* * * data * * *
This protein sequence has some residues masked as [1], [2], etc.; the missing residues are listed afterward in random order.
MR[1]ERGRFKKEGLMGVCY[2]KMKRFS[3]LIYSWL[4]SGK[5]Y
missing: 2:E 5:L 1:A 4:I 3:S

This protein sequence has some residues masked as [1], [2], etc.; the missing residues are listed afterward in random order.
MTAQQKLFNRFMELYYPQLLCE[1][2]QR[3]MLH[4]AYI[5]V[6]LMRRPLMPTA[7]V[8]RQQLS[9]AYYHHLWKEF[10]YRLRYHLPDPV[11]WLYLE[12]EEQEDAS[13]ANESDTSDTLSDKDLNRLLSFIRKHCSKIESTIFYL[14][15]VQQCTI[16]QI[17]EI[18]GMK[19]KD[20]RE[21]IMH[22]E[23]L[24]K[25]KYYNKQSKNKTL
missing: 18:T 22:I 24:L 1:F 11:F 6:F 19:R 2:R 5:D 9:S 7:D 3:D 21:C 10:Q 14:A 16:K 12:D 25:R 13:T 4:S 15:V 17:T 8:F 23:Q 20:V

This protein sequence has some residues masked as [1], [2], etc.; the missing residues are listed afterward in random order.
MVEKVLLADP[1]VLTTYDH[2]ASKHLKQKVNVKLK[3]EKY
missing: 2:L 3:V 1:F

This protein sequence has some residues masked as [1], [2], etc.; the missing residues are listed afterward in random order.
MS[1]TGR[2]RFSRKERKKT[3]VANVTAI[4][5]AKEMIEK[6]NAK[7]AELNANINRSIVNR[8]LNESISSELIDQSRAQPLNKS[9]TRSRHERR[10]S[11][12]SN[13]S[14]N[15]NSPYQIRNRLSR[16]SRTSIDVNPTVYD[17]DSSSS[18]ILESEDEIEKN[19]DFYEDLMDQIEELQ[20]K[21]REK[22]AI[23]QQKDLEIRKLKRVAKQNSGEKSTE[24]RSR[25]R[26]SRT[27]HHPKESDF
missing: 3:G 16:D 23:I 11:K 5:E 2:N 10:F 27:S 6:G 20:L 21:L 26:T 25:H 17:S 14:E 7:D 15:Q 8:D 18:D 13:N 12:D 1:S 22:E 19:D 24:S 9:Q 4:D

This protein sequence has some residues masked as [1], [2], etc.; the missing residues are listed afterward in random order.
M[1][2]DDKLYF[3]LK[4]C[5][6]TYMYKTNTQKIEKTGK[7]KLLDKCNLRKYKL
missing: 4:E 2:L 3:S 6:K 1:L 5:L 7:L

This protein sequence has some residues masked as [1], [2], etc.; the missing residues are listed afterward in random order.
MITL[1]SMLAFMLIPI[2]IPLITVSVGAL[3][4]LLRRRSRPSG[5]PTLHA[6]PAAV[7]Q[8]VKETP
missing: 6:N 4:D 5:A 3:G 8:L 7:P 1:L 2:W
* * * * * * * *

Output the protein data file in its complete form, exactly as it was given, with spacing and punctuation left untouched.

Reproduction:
This protein sequence has some residues masked as [1], [2], etc.; the missing residues are listed afterward in random order.
MR[1]ERGRFKKEGLMGVCY[2]KMKRFS[3]LIYSWL[4]SGK[5]Y
missing: 2:E 5:L 1:A 4:I 3:S

This protein sequence has some residues masked as [1], [2], etc.; the missing residues are listed afterward in random order.
MTAQQKLFNRFMELYYPQLLCE[1][2]QR[3]MLH[4]AYI[5]V[6]LMRRPLMPTA[7]V[8]RQQLS[9]AYYHHLWKEF[10]YRLRYHLPDPV[11]WLYLE[12]EEQEDAS[13]ANESDTSDTLSDKDLNRLLSFIRKHCSKIESTIFYL[14][15]VQQCTI[16]QI[17]EI[18]GMK[19]KD[20]RE[21]IMH[22]E[23]L[24]K[25]KYYNKQSKNKTL
missing: 18:T 22:I 24:L 1:F 11:F 6:F 19:R 2:R 5:D 9:S 7:D 3:D 21:C 10:Q 14:A 16:K 12:D 25:R 13:T 4:S 15:V 17:T 8:F 23:Q 20:V

This protein sequence has some residues masked as [1], [2], etc.; the missing residues are listed afterward in random order.
MVEKVLLADP[1]VLTTYDH[2]ASKHLKQKVNVKLK[3]EKY
missing: 2:L 3:V 1:F

This protein sequence has some residues masked as [1], [2], etc.; the missing residues are listed afterward in random order.
MS[1]TGR[2]RFSRKERKKT[3]VANVTAI[4][5]AKEMIEK[6]NAK[7]AELNANINRSIVNR[8]LNESISSELIDQSRAQPLNKS[9]TRSRHERR[10]S[11][12]SN[13]S[14]N[15]NSPYQIRNRLSR[16]SRTSIDVNPTVYD[17]DSSSS[18]ILESEDEIEKN[19]DFYEDLMDQIEELQ[20]K[21]REK[22]AI[23]QQKDLEIRKLKRVAKQNSGEKSTE[24]RSR[25]R[26]SRT[27]HHPKESDF
missing: 3:G 16:D 23:I 11:K 5:E 2:N 10:F 27:S 6:G 20:L 21:L 26:T 25:H 17:S 14:E 7:D 15:Q 8:D 18:D 13:N 12:D 1:S 22:E 19:D 24:S 9:Q 4:D

This protein sequence has some residues masked as [1], [2], etc.; the missing residues are listed afterward in random order.
M[1][2]DDKLYF[3]LK[4]C[5][6]TYMYKTNTQKIEKTGK[7]KLLDKCNLRKYKL
missing: 4:E 2:L 3:S 6:K 1:L 5:L 7:L

This protein sequence has some residues masked as [1], [2], etc.; the missing residues are listed afterward in random order.
MITL[1]SMLAFMLIPI[2]IPLITVSVGAL[3][4]LLRRRSRPSG[5]PTLHA[6]PAAV[7]Q[8]VKETP
missing: 6:N 4:D 5:A 3:G 8:L 7:P 1:L 2:W